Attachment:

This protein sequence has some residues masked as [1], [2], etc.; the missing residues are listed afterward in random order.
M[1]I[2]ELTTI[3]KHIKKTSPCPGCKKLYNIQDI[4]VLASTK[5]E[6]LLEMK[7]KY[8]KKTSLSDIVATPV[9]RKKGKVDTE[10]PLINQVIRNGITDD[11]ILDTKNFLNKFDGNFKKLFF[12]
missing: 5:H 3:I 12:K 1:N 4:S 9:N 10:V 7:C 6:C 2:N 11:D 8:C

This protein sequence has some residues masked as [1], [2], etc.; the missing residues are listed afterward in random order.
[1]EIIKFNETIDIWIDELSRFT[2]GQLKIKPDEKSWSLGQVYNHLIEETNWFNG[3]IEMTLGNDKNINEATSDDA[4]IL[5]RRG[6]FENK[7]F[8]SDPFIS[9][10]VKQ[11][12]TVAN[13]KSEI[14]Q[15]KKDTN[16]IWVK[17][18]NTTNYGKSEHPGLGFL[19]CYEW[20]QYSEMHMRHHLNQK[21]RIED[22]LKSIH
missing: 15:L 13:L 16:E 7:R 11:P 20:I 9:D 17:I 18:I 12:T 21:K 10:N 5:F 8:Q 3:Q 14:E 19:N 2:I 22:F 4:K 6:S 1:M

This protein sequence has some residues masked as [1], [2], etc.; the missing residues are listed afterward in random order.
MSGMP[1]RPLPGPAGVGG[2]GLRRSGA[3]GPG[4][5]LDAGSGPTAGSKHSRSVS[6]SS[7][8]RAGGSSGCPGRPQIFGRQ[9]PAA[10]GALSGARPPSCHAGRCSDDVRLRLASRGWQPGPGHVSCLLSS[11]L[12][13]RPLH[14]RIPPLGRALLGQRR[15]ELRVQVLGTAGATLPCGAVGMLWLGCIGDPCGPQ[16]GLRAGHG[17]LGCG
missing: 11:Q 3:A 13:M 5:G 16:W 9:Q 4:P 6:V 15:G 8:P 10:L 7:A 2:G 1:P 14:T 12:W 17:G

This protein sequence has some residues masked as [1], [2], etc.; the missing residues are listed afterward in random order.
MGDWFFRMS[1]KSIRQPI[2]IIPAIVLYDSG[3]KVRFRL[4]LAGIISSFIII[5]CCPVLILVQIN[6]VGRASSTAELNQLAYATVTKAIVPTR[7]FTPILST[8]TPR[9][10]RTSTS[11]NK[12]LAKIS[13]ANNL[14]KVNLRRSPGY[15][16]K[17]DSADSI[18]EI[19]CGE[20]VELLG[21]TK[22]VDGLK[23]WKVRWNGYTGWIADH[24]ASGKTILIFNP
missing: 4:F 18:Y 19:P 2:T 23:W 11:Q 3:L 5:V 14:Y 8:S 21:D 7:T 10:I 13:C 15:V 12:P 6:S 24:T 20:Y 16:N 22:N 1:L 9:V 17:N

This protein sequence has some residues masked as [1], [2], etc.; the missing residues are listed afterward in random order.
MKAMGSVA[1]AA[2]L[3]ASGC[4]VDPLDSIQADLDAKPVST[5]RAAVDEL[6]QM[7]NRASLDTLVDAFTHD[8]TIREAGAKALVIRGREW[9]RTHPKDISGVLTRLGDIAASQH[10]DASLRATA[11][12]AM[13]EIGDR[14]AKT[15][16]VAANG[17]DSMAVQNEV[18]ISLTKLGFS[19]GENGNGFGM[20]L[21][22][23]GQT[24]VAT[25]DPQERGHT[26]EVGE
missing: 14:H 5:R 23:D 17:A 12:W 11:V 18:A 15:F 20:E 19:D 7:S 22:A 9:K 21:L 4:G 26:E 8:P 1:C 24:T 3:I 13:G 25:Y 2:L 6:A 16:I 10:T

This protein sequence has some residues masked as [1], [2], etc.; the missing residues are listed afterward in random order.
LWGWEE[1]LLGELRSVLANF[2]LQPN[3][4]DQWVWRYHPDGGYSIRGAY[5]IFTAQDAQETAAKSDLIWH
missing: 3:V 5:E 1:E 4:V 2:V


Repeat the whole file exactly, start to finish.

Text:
This protein sequence has some residues masked as [1], [2], etc.; the missing residues are listed afterward in random order.
M[1]I[2]ELTTI[3]KHIKKTSPCPGCKKLYNIQDI[4]VLASTK[5]E[6]LLEMK[7]KY[8]KKTSLSDIVATPV[9]RKKGKVDTE[10]PLINQVIRNGITDD[11]ILDTKNFLNKFDGNFKKLFF[12]
missing: 5:H 3:I 12:K 1:N 4:S 9:N 10:V 7:C 6:C 2:N 11:D 8:C

This protein sequence has some residues masked as [1], [2], etc.; the missing residues are listed afterward in random order.
[1]EIIKFNETIDIWIDELSRFT[2]GQLKIKPDEKSWSLGQVYNHLIEETNWFNG[3]IEMTLGNDKNINEATSDDA[4]IL[5]RRG[6]FENK[7]F[8]SDPFIS[9][10]VKQ[11][12]TVAN[13]KSEI[14]Q[15]KKDTN[16]IWVK[17][18]NTTNYGKSEHPGLGFL[19]CYEW[20]QYSEMHMRHHLNQK[21]RIED[22]LKSIH
missing: 15:L 13:L 16:E 7:R 11:P 20:I 9:D 17:I 18:I 12:T 21:K 10:N 5:F 8:Q 3:Q 14:E 19:N 2:I 22:F 4:K 6:S 1:M

This protein sequence has some residues masked as [1], [2], etc.; the missing residues are listed afterward in random order.
MSGMP[1]RPLPGPAGVGG[2]GLRRSGA[3]GPG[4][5]LDAGSGPTAGSKHSRSVS[6]SS[7][8]RAGGSSGCPGRPQIFGRQ[9]PAA[10]GALSGARPPSCHAGRCSDDVRLRLASRGWQPGPGHVSCLLSS[11]L[12][13]RPLH[14]RIPPLGRALLGQRR[15]ELRVQVLGTAGATLPCGAVGMLWLGCIGDPCGPQ[16]GLRAGHG[17]LGCG
missing: 11:Q 3:A 13:M 5:G 16:W 9:Q 4:P 6:V 15:G 8:P 10:L 7:A 2:G 1:P 14:T 12:W 17:G

This protein sequence has some residues masked as [1], [2], etc.; the missing residues are listed afterward in random order.
MGDWFFRMS[1]KSIRQPI[2]IIPAIVLYDSG[3]KVRFRL[4]LAGIISSFIII[5]CCPVLILVQIN[6]VGRASSTAELNQLAYATVTKAIVPTR[7]FTPILST[8]TPR[9][10]RTSTS[11]NK[12]LAKIS[13]ANNL[14]KVNLRRSPGY[15][16]K[17]DSADSI[18]EI[19]CGE[20]VELLG[21]TK[22]VDGLK[23]WKVRWNGYTGWIADH[24]ASGKTILIFNP
missing: 4:F 18:Y 19:P 2:T 23:W 11:Q 3:L 5:V 14:Y 8:S 21:D 7:T 10:I 13:C 15:V 12:P 6:S 24:T 20:Y 16:N 22:N 1:L 9:V 17:N

This protein sequence has some residues masked as [1], [2], etc.; the missing residues are listed afterward in random order.
MKAMGSVA[1]AA[2]L[3]ASGC[4]VDPLDSIQADLDAKPVST[5]RAAVDEL[6]QM[7]NRASLDTLVDAFTHD[8]TIREAGAKALVIRGREW[9]RTHPKDISGVLTRLGDIAASQH[10]DASLRATA[11][12]AM[13]EIGDR[14]AKT[15][16]VAANG[17]DSMAVQNEV[18]ISLTKLGFS[19]GENGNGFGM[20]L[21][22][23]GQT[24]VAT[25]DPQERGHT[26]EVGE
missing: 14:H 5:R 23:D 17:A 12:W 11:V 18:A 15:F 20:E 19:D 7:S 22:A 9:K 21:L 4:G 26:E 8:P 1:C 24:T 3:I 13:G 25:Y 2:L 6:A 16:I 10:T

This protein sequence has some residues masked as [1], [2], etc.; the missing residues are listed afterward in random order.
LWGWEE[1]LLGELRSVLANF[2]LQPN[3][4]DQWVWRYHPDGGYSIRGAY[5]IFTAQDAQETAAKSDLIWH
missing: 3:V 5:E 1:E 4:V 2:V